Bak Kut Teh – Chinese Herbal Soup
I had this friend who used to rave about Bak Kut Teh whenever we met her. People we met would ask us whether we had tasted this and we were quite perplexed at the excitement and eagerness involved. Their eyes would light up, their noses twitch and we were longing to try this long awaited dish. At long last, a friend invited us to try it out at a place well known for it. So we tried it and tested it and enjoyed it and here is the recipe too.
Bak-kut-teh (also spelt bah-kut-teh; is a Chinese soup popularly served in Malaysia and Singapore, where there is a predominant Hoklo and Teochew community, and also in neighbouring areas like the Riau Islands and Southern Thailand.
The name literally translates as “meat bone tea”, and at its simplest, consists of meaty pork ribs simmered in a complex broth of herbs and spices (including star anise, cinnamon, cloves, dang gui
, fennel seeds and garlic) for hours. Despite its name, there is in fact no tea in the dish itself; the name refers to a strong oolong Chinese tea which is usually served alongside the soup in the belief that it dilutes or dissolves the copious amount of fat consumed in this pork-laden dish. Source: Wikipedia
NB: I made it with chicken and it’s a very aromatic, lip smacking dish.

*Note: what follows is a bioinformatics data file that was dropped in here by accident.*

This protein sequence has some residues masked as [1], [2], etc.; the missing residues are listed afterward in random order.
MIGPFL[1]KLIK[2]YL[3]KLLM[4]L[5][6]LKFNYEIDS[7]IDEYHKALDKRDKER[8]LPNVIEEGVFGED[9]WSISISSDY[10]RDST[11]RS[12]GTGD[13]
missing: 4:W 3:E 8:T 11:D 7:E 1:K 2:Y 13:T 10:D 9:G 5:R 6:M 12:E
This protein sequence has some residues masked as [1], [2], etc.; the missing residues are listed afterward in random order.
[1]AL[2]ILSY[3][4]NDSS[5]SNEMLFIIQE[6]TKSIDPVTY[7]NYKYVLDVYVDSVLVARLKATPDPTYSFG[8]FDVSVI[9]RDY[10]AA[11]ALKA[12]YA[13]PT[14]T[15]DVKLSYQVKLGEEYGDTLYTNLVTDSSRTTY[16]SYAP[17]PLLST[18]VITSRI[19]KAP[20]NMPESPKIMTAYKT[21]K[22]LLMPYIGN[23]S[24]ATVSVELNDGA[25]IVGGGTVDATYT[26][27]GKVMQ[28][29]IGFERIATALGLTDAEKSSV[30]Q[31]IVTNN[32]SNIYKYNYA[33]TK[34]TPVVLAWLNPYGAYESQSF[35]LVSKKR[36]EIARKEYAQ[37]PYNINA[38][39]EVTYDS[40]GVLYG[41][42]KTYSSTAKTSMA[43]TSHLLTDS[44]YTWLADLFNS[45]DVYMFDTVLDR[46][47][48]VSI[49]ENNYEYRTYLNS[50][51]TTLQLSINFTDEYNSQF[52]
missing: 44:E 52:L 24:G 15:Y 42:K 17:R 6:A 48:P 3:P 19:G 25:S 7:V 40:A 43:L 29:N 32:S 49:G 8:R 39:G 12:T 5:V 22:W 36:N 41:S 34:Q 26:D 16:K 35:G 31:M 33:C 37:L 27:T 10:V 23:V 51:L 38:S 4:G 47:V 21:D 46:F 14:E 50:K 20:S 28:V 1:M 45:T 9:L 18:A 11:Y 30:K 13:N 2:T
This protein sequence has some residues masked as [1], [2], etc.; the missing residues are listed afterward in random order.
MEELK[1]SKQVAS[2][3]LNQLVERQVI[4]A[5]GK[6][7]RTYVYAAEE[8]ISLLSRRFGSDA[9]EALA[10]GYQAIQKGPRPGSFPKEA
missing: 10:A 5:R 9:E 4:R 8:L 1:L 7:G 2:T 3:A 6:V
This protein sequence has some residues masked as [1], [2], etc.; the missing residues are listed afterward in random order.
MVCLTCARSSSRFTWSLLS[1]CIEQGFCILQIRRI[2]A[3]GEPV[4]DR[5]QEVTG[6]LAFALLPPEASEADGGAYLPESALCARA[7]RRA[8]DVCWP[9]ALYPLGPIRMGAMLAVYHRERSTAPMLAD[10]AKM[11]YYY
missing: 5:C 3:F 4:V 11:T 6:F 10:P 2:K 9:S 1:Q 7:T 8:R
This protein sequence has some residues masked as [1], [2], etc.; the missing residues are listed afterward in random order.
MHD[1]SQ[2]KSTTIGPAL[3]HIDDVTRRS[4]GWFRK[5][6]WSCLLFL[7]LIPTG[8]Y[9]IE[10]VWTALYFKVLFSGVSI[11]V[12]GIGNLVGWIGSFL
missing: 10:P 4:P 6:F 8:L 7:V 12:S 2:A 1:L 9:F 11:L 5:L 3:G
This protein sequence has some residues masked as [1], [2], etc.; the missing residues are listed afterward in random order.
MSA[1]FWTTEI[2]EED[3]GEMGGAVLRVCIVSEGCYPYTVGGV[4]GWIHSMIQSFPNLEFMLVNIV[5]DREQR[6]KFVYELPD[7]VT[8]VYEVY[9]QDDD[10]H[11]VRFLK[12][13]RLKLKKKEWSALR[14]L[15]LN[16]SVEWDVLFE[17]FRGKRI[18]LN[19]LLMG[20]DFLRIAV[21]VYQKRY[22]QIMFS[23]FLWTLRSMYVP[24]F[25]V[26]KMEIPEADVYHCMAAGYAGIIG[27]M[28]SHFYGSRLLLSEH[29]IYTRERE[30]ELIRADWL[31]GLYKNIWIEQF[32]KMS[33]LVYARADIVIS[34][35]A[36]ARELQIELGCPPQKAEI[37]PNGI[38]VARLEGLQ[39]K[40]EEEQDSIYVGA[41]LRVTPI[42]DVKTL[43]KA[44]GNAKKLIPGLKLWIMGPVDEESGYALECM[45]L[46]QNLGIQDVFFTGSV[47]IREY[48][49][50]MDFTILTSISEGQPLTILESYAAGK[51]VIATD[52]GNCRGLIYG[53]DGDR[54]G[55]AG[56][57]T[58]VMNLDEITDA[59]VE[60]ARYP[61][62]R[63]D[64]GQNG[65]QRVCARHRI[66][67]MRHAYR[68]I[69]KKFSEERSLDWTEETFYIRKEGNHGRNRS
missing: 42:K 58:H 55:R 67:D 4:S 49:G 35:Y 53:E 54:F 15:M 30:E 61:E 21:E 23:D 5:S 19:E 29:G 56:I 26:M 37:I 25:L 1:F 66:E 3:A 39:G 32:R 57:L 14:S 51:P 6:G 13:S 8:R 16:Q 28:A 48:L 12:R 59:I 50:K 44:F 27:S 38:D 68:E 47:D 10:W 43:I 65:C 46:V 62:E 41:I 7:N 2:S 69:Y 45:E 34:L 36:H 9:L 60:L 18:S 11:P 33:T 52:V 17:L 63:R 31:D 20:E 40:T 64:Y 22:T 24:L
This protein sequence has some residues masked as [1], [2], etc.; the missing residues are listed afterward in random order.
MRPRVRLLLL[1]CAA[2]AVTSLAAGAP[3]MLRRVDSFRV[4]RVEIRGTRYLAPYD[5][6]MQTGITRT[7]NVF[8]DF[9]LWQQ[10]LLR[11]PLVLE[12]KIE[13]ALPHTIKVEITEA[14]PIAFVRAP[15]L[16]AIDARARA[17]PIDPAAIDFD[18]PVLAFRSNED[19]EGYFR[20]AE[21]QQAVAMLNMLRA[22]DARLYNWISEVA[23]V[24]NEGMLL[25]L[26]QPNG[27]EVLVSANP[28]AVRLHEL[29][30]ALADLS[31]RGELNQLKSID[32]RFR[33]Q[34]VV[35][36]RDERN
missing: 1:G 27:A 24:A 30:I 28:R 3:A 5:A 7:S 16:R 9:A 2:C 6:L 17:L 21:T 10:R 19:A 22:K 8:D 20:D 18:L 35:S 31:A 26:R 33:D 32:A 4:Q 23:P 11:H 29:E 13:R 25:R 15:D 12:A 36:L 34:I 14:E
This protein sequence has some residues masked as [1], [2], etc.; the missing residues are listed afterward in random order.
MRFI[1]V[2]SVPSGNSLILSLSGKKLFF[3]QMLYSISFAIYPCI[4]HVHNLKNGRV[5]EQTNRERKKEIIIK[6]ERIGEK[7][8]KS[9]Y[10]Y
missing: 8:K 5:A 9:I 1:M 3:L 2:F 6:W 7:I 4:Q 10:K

500 gms chicken on the bone, chopped into small pieces; 1/2 teaspoon pepper powder; salt to taste;3 tbsp olive oil I used oil; 2 cloves garlic, crushed;1 star anise (star spice);1 piece cinnamon;1 teaspoon black peppercorns;1 teaspoon szechuan peppercorns (or ½ tsp. white pepper and ½ tsp. crushed red
chillies);1 chicken stock cube; 2 tablespoons dark soy sauce; 1.5 litres boiling water; light soy to taste; any vegetable of your choice- optional. I used broccoli.Marinate meat in pepper and salt for half an hour. Heat pan until very hot. Add two tablespoons of oil and fry meat until well-browned. Remove and keep covered in a dish. In a new pan heat remaining 1 tablespoon oil. Add the garlic and stir-fry for half a minute, then add the fried meat and everything else except the light soy. (Can use the cooker). Boil rapidly for ten minutes, then reduce the heat and simmer for two hours until the meat is falling apart and very tender. Remove excess oil from surface before serving, and add light soy to taste.
For a quicker version, use the cooker and pressure cook for 10 minutes so that the meat falls apart. Serve piping hot with white rice or have it as it is.